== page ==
Breaking Bad’ and modern day tragedy

Breaking Bad is widely regarded as one of the greatest television series of all time. By the time the series finale aired, the series was among the most-watched cable shows on American television. The show received numerous awards, including sixteen Primetime Emmy Awards, eight Satelite Awards, two Golden Globe Awards, two Peabody Awards and a People’s Choice Award. In 2013, Breaking Bad entered the Guiness World Records as the highest rated show of all time.

– http://en.wikipedia.org/wiki/Breaking_Bad

The show which lasted five seasons, between 2008 and 2013 is described by series creator Vince Gilligan as one in which the protagonist becomes the antagonist.  It tells of the metamorphosis of middle class high school teacher, Walter White who missed big chances to be an award winning chemist and finds himself turning 50, working two jobs to support a pregnant wife, a disabled son and a diagnosis of inoperable cancer. Brother-in-law Hank is a drug enforcement administration [DEA] officer and laughs with Walter about the money in meth amphetamines, and before the first episode is out, Walter is attempting to cook premium crystal meth from the back of an RV in the desert of New Mexico.

breaking bad

 

His subsequent journey into the criminal underworld, reveals to him a grit and determination and a “bad ass” fighting spirit long hidden in his middle class comfort. Initiatlly motivated by the high fees for cancer treatment and to provide for his family, Walter maximises his chemistry prowess to cook the best crystal meth in Alberquerque, becoming both successful and more  and more compromised, descending deeper into the criminal world throughout the series, and  becoming less and less a sympathetic antihero.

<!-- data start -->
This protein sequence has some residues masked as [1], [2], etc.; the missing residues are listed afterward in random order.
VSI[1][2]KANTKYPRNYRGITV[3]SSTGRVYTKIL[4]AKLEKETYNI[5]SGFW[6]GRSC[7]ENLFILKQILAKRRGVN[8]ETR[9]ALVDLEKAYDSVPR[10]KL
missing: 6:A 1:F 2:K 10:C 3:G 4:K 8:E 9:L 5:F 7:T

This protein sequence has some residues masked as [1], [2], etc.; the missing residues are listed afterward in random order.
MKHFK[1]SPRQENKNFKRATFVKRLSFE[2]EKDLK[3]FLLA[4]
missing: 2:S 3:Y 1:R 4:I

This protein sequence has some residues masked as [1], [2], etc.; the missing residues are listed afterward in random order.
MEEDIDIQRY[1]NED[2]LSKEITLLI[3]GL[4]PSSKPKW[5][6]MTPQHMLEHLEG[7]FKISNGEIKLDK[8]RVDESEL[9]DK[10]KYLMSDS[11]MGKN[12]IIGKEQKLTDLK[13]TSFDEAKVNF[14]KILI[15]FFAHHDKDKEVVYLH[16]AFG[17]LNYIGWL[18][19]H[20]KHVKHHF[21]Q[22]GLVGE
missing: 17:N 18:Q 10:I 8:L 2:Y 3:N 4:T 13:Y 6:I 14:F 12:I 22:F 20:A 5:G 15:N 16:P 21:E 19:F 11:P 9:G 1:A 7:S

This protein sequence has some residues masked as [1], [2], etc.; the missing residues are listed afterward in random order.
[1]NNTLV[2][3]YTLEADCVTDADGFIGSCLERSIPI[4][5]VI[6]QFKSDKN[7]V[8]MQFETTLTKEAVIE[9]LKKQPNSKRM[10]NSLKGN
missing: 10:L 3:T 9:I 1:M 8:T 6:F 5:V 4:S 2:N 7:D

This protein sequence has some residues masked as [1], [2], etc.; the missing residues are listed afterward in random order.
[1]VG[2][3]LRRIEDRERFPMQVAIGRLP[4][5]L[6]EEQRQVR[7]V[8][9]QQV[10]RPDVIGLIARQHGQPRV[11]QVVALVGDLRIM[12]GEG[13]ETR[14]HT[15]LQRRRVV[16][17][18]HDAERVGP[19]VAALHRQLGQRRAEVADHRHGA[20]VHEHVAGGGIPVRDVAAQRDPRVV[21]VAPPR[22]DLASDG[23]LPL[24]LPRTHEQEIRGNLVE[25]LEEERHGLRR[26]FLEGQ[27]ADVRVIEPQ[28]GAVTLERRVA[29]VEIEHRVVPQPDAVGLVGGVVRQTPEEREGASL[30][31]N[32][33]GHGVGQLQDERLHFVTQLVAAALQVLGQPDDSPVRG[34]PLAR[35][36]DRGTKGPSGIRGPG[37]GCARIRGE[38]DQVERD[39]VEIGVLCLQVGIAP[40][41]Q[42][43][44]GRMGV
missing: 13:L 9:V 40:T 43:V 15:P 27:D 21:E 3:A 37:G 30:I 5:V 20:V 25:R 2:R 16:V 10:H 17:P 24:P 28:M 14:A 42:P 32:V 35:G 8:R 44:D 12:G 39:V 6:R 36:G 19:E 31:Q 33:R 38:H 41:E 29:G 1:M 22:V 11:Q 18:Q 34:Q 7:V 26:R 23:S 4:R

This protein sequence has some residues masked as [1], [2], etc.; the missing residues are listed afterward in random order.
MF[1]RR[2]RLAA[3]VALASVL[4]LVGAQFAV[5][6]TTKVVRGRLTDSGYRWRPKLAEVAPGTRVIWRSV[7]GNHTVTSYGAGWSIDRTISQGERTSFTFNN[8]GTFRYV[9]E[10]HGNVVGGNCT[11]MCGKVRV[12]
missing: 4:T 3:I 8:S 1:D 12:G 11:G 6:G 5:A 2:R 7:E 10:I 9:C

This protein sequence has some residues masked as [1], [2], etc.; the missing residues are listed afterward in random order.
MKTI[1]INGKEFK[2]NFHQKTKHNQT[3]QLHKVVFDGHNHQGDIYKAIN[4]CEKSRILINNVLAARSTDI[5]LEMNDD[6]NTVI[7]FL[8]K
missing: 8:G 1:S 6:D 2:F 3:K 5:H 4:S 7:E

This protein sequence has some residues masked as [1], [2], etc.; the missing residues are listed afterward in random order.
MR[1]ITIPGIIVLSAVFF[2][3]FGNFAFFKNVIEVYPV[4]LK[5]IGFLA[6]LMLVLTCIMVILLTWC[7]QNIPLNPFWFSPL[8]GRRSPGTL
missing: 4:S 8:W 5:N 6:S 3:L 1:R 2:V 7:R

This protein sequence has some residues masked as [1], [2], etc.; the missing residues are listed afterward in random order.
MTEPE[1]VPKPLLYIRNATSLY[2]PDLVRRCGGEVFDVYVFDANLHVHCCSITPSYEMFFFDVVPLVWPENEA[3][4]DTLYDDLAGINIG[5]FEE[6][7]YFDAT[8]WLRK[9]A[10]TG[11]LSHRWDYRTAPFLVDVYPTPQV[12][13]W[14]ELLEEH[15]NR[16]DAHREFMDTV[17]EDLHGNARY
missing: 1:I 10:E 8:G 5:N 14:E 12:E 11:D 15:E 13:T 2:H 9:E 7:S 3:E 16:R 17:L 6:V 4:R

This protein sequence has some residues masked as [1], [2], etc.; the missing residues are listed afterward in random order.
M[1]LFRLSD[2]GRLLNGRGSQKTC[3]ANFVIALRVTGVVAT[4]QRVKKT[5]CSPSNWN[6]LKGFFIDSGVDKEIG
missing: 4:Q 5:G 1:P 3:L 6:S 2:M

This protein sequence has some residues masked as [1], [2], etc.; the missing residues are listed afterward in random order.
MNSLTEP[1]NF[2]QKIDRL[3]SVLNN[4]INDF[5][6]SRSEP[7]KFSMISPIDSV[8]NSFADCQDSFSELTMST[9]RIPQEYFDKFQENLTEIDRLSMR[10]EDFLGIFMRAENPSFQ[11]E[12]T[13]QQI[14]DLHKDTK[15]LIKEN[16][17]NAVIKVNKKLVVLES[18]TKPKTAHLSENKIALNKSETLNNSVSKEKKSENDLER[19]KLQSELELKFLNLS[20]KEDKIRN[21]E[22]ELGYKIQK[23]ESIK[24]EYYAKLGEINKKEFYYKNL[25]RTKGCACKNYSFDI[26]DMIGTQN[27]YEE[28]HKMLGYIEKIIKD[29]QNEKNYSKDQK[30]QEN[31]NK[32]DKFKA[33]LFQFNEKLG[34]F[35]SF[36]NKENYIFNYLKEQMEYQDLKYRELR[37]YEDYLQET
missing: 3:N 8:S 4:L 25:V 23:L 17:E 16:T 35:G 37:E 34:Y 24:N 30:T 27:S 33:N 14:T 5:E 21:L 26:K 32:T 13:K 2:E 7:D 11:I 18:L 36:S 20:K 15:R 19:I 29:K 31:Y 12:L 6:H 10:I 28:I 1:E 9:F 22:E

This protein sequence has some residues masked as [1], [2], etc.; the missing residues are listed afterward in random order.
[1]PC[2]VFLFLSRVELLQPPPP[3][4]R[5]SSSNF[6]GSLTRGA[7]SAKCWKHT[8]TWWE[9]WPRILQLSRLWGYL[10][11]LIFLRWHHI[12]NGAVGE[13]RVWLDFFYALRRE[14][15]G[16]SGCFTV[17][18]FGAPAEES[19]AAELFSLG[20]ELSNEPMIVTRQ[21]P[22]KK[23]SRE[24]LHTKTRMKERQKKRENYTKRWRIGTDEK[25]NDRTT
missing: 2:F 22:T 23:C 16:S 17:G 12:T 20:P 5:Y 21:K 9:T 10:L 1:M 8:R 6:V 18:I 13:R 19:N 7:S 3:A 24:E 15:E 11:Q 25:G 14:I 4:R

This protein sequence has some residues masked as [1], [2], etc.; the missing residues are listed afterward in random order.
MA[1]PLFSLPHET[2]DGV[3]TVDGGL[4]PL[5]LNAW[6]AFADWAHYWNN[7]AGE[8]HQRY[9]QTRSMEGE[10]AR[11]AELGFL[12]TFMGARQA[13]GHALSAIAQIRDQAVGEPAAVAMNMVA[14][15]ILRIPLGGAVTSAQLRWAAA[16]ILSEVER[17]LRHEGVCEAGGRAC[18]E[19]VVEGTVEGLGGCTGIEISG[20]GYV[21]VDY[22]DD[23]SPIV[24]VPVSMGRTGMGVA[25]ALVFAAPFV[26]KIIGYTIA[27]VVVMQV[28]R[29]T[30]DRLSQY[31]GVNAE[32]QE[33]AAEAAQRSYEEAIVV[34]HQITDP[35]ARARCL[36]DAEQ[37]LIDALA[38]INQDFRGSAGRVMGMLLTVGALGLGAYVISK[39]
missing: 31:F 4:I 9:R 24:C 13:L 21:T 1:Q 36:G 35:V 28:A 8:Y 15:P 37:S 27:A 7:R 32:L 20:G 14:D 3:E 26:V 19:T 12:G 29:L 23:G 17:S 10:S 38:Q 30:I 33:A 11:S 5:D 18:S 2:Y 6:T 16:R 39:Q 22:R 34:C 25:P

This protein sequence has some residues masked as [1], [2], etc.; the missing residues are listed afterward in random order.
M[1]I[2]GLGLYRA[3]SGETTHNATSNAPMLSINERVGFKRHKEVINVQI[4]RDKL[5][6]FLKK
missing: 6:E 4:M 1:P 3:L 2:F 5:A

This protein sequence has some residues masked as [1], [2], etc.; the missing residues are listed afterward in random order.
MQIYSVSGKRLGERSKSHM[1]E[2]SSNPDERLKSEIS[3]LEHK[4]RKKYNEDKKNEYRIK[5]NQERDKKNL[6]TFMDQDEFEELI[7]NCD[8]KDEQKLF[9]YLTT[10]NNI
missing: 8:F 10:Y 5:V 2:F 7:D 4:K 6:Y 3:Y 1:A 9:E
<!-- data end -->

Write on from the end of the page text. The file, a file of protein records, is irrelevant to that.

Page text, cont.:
An article in the New Stateman recently, refers to David P Pierson opening essay in , Breaking Bad: Critical Essays on the Contexts, Politics, Style and Reception of the Television Series. Pierson’s essay, examines how the show has such a terrible and enduring resonance.

Breaking Bad is, he argues, a demonstration of the true consequences of neoliberal ideology: the idea that “the market should be the organising agent for nearly all social, political, economic and personal decisions”. Under neoliberal criminology, the criminal is not a product of psychological disorder, but “a rational-economic actor who contemplates and calculates the risks and the rewards of his actions”. And there is Walter White in a nutshell.

– http://www.newstatesman.com/culture/2014/12/capitalist-nightmare-heart-breaking-bad

The phenomenal popularity of the show is curious in the contemporary climate. For it’s darkness, the moral narrative is complex. A good man, turns to crime to support hims family. He takes on the criminal world to make dirty money clean. His disenchantment with cosy middle class life and the hand of cards dealt him, forces him to take matters into his own hands and to become somewhat of a renegade. However, his personal dissolution and increasing moral compromise winds downward without much sign of redemption.

2014+50 Breaking Bad Ralph Steadman2

The show combines some familar narrative elements we are comfortable with – the disenchanted male leaving the domestic sphere to head out into the dessert to do combat vigliante style,  in the Western cowboy tradition. War tales are full of good characters faced with grey moral choices in unspeakable circumstances, drawing on both good and bad motivations to achieve their ends. However, the show was popular throughout the tail end of the GFC and housing bubble collapse in the USA. When life and society let him down, Walter turns bad. Irredeemably so.

Audiences world wide watch with curiosity the dissolution of a man “breaking bad”, going off the moral deepend under terrible stress, so they don’t have to. It’s catharsis.